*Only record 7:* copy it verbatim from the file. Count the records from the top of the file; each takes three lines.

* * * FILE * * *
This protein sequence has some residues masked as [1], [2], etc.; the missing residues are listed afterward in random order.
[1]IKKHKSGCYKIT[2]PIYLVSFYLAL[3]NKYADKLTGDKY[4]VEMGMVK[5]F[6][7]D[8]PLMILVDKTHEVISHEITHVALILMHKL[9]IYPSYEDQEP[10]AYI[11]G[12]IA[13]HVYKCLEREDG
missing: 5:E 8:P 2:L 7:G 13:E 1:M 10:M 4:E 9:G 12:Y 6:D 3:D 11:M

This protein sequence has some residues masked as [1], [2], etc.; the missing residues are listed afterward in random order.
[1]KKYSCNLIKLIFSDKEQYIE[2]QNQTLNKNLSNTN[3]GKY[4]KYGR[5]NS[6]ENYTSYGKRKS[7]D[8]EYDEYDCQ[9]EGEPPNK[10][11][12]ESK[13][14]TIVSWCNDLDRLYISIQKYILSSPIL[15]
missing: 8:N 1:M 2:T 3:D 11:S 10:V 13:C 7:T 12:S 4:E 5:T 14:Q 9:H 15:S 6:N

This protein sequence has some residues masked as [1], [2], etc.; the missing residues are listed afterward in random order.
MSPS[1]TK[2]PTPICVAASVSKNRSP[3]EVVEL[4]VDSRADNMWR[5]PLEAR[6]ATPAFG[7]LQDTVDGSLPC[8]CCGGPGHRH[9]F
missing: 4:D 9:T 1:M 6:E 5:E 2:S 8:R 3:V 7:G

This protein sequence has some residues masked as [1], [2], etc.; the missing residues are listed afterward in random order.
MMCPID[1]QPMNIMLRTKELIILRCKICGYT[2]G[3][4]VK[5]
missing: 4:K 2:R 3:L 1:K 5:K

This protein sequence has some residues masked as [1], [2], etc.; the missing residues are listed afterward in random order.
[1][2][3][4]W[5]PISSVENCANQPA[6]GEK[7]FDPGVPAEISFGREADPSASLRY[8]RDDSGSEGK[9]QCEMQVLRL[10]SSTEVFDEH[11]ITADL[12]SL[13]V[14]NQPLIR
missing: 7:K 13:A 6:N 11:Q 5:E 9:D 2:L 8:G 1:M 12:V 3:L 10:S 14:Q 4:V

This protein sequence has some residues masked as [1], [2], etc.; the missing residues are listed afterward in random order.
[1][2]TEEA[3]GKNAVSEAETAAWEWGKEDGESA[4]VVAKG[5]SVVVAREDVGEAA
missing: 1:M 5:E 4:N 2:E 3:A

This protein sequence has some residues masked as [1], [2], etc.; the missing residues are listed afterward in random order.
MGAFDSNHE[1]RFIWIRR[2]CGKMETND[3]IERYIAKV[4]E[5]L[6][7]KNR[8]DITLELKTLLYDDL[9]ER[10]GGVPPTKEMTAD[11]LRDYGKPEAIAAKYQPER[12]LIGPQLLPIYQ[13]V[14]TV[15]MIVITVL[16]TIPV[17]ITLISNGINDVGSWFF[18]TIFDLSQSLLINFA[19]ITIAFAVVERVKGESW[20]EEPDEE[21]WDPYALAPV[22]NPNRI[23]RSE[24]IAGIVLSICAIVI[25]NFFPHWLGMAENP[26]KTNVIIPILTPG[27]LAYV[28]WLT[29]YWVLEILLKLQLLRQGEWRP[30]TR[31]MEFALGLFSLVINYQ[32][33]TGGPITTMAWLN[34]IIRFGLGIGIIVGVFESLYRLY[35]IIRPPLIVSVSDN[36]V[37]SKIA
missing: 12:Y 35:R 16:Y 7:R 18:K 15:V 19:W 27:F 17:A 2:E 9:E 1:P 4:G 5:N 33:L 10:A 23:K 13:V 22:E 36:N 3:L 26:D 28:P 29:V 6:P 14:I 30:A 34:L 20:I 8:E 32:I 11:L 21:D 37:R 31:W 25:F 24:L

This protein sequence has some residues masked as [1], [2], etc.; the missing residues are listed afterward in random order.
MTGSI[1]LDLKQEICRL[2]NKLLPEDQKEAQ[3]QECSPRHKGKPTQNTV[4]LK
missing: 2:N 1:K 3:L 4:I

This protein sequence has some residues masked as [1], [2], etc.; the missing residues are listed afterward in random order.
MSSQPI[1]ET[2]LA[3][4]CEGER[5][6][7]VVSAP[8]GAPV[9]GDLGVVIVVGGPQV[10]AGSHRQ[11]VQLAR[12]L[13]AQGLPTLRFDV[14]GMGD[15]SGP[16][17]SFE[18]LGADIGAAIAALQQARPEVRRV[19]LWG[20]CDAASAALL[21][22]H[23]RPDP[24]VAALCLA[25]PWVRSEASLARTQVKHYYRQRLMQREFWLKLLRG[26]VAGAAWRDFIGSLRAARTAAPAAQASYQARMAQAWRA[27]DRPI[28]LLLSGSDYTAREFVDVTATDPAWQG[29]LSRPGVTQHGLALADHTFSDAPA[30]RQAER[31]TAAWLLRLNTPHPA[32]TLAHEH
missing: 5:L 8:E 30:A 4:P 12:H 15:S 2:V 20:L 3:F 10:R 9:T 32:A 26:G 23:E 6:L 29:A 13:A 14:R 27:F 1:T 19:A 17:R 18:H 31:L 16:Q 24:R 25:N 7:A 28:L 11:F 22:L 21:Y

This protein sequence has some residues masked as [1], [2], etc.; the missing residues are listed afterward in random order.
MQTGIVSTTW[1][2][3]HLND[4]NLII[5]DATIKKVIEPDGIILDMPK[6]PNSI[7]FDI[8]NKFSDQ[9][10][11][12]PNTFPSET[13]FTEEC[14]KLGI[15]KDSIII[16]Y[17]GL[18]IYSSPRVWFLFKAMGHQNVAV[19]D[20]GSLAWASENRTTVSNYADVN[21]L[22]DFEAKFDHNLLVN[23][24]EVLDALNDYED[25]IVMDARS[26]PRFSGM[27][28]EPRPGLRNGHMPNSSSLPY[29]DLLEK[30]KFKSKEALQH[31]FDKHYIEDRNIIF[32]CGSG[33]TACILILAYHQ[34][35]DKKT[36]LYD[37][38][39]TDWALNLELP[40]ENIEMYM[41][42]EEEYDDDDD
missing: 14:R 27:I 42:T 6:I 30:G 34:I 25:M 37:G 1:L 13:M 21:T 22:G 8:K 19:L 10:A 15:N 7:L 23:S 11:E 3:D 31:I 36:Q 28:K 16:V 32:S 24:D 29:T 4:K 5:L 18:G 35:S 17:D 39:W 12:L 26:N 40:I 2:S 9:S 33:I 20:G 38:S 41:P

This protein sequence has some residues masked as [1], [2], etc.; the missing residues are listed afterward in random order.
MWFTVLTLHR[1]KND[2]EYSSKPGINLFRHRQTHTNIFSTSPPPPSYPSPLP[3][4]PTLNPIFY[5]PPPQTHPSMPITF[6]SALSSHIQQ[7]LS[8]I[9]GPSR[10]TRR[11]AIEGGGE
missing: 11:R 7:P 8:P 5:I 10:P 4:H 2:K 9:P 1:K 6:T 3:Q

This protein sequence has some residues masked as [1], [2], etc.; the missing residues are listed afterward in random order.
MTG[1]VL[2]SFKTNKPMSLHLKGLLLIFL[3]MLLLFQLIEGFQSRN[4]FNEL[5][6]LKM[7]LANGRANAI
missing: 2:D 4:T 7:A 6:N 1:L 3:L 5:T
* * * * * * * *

This protein sequence has some residues masked as [1], [2], etc.; the missing residues are listed afterward in random order.
MGAFDSNHE[1]RFIWIRR[2]CGKMETND[3]IERYIAKV[4]E[5]L[6][7]KNR[8]DITLELKTLLYDDL[9]ER[10]GGVPPTKEMTAD[11]LRDYGKPEAIAAKYQPER[12]LIGPQLLPIYQ[13]V[14]TV[15]MIVITVL[16]TIPV[17]ITLISNGINDVGSWFF[18]TIFDLSQSLLINFA[19]ITIAFAVVERVKGESW[20]EEPDEE[21]WDPYALAPV[22]NPNRI[23]RSE[24]IAGIVLSICAIVI[25]NFFPHWLGMAENP[26]KTNVIIPILTPG[27]LAYV[28]WLT[29]YWVLEILLKLQLLRQGEWRP[30]TR[31]MEFALGLFSLVINYQ[32][33]TGGPITTMAWLN[34]IIRFGLGIGIIVGVFESLYRLY[35]IIRPPLIVSVSDN[36]V[37]SKIA
missing: 12:Y 35:R 16:Y 7:R 18:K 15:V 19:W 27:F 17:A 2:E 9:E 1:P 4:G 5:N 33:L 10:A 23:K 13:V 22:E 36:N 3:L 26:D 28:P 29:V 6:P 14:I 30:A 34:L 20:I 8:E 32:I 11:L 21:D 37:R 31:W 25:F 24:L